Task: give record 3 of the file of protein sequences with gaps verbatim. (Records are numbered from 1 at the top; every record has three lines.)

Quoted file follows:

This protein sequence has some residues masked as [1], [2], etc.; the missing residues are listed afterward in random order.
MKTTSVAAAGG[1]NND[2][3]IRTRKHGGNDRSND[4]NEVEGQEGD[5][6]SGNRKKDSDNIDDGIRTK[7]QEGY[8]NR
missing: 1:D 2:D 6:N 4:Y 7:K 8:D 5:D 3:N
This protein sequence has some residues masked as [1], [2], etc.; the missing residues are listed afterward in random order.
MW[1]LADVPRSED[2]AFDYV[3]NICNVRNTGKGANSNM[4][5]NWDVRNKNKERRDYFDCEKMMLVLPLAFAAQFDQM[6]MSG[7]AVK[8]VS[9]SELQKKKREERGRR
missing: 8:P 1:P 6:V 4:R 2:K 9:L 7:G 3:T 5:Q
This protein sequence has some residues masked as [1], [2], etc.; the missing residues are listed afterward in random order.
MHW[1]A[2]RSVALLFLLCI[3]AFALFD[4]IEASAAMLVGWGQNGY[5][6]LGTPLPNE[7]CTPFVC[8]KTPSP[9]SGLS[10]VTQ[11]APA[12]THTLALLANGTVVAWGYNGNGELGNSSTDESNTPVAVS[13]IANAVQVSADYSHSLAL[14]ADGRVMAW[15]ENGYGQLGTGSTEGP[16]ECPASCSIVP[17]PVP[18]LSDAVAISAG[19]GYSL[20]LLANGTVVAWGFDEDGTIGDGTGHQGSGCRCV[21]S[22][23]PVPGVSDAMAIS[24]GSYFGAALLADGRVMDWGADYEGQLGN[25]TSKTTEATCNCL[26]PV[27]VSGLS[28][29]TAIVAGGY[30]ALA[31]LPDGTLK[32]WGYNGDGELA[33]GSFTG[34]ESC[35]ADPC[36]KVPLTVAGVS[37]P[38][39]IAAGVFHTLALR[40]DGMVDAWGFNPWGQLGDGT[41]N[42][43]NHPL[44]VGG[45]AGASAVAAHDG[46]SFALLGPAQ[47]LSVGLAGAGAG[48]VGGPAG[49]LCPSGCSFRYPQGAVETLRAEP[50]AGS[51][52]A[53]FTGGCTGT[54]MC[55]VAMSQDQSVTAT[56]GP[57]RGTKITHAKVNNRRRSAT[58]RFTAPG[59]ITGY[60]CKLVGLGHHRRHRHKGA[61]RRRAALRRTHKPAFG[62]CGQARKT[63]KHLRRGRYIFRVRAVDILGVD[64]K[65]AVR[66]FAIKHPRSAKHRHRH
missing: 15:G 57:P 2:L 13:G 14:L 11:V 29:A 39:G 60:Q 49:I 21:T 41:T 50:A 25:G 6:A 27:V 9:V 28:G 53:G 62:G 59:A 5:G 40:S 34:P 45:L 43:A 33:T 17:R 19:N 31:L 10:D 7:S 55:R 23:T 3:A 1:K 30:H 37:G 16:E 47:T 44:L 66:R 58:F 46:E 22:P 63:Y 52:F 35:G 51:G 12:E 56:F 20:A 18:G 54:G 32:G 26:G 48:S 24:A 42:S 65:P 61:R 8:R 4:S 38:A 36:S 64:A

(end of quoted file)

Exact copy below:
This protein sequence has some residues masked as [1], [2], etc.; the missing residues are listed afterward in random order.
MHW[1]A[2]RSVALLFLLCI[3]AFALFD[4]IEASAAMLVGWGQNGY[5][6]LGTPLPNE[7]CTPFVC[8]KTPSP[9]SGLS[10]VTQ[11]APA[12]THTLALLANGTVVAWGYNGNGELGNSSTDESNTPVAVS[13]IANAVQVSADYSHSLAL[14]ADGRVMAW[15]ENGYGQLGTGSTEGP[16]ECPASCSIVP[17]PVP[18]LSDAVAISAG[19]GYSL[20]LLANGTVVAWGFDEDGTIGDGTGHQGSGCRCV[21]S[22][23]PVPGVSDAMAIS[24]GSYFGAALLADGRVMDWGADYEGQLGN[25]TSKTTEATCNCL[26]PV[27]VSGLS[28][29]TAIVAGGY[30]ALA[31]LPDGTLK[32]WGYNGDGELA[33]GSFTG[34]ESC[35]ADPC[36]KVPLTVAGVS[37]P[38][39]IAAGVFHTLALR[40]DGMVDAWGFNPWGQLGDGT[41]N[42][43]NHPL[44]VGG[45]AGASAVAAHDG[46]SFALLGPAQ[47]LSVGLAGAGAG[48]VGGPAG[49]LCPSGCSFRYPQGAVETLRAEP[50]AGS[51][52]A[53]FTGGCTGT[54]MC[55]VAMSQDQSVTAT[56]GP[57]RGTKITHAKVNNRRRSAT[58]RFTAPG[59]ITGY[60]CKLVGLGHHRRHRHKGA[61]RRRAALRRTHKPAFG[62]CGQARKT[63]KHLRRGRYIFRVRAVDILGVD[64]K[65]AVR[66]FAIKHPRSAKHRHRH
missing: 15:G 57:P 2:L 13:G 14:L 11:V 29:A 39:G 60:Q 49:I 21:T 41:T 50:A 25:G 6:A 27:V 9:V 28:G 53:G 62:G 59:A 5:G 40:S 34:P 45:L 43:A 33:T 17:R 19:N 31:L 10:D 7:S 55:R 23:T 3:A 1:K 30:H 37:G 16:E 47:T 44:L 66:R 58:F 46:E 22:P 63:Y 52:F 35:G 51:G 12:E 56:F 20:A 18:G 54:G 32:G 26:G 48:S 24:A 42:S 65:P 61:R 8:R 4:S 38:A 36:S 64:A